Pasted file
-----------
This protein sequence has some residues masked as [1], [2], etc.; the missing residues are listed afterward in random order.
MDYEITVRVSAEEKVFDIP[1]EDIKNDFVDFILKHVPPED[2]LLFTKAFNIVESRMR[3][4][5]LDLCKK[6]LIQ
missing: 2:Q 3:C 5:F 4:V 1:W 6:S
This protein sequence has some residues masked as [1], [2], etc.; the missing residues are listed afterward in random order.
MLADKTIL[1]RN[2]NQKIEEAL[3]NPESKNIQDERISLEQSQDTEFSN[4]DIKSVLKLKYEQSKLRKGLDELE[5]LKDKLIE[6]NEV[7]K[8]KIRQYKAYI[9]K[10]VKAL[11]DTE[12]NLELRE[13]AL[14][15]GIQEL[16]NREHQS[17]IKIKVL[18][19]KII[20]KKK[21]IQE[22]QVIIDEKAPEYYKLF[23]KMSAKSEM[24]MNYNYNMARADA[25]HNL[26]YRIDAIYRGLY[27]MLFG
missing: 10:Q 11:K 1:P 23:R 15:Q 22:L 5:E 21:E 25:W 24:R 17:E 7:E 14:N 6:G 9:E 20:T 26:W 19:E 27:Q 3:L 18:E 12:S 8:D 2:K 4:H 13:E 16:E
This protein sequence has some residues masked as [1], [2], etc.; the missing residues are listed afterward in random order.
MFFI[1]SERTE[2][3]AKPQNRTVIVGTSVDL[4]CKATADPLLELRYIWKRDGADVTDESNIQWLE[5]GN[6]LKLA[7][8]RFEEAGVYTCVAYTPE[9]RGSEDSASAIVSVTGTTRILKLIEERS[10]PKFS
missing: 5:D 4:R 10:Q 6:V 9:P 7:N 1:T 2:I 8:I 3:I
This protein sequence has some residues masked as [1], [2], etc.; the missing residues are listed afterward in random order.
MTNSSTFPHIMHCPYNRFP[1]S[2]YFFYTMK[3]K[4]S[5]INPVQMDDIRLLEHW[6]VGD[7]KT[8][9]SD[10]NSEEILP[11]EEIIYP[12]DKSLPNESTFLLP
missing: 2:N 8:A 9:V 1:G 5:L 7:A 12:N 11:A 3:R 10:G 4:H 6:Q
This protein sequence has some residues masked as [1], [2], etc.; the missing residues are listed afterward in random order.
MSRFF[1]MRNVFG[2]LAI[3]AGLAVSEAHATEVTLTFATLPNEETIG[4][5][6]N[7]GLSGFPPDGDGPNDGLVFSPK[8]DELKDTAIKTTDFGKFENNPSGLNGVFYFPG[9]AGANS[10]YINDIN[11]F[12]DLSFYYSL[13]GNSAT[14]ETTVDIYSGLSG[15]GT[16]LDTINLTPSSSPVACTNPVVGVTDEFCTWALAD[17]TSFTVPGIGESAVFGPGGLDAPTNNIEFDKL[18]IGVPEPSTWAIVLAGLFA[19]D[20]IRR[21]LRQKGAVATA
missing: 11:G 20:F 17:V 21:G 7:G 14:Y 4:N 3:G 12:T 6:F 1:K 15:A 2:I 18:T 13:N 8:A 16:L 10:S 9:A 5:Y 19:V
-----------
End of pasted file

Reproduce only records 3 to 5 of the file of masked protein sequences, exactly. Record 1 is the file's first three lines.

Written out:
This protein sequence has some residues masked as [1], [2], etc.; the missing residues are listed afterward in random order.
MFFI[1]SERTE[2][3]AKPQNRTVIVGTSVDL[4]CKATADPLLELRYIWKRDGADVTDESNIQWLE[5]GN[6]LKLA[7][8]RFEEAGVYTCVAYTPE[9]RGSEDSASAIVSVTGTTRILKLIEERS[10]PKFS
missing: 5:D 4:R 10:Q 6:V 9:P 7:N 1:T 2:I 8:I 3:I
This protein sequence has some residues masked as [1], [2], etc.; the missing residues are listed afterward in random order.
MTNSSTFPHIMHCPYNRFP[1]S[2]YFFYTMK[3]K[4]S[5]INPVQMDDIRLLEHW[6]VGD[7]KT[8][9]SD[10]NSEEILP[11]EEIIYP[12]DKSLPNESTFLLP
missing: 2:N 8:A 9:V 1:G 5:L 7:A 12:N 11:A 3:R 10:G 4:H 6:Q
This protein sequence has some residues masked as [1], [2], etc.; the missing residues are listed afterward in random order.
MSRFF[1]MRNVFG[2]LAI[3]AGLAVSEAHATEVTLTFATLPNEETIG[4][5][6]N[7]GLSGFPPDGDGPNDGLVFSPK[8]DELKDTAIKTTDFGKFENNPSGLNGVFYFPG[9]AGANS[10]YINDIN[11]F[12]DLSFYYSL[13]GNSAT[14]ETTVDIYSGLSG[15]GT[16]LDTINLTPSSSPVACTNPVVGVTDEFCTWALAD[17]TSFTVPGIGESAVFGPGGLDAPTNNIEFDKL[18]IGVPEPSTWAIVLAGLFA[19]D[20]IRR[21]LRQKGAVATA
missing: 11:G 20:F 17:V 21:G 7:G 14:Y 4:N 3:G 12:T 6:F 1:K 15:A 2:I 18:T 13:N 8:A 16:L 10:S 9:A 5:Y 19:V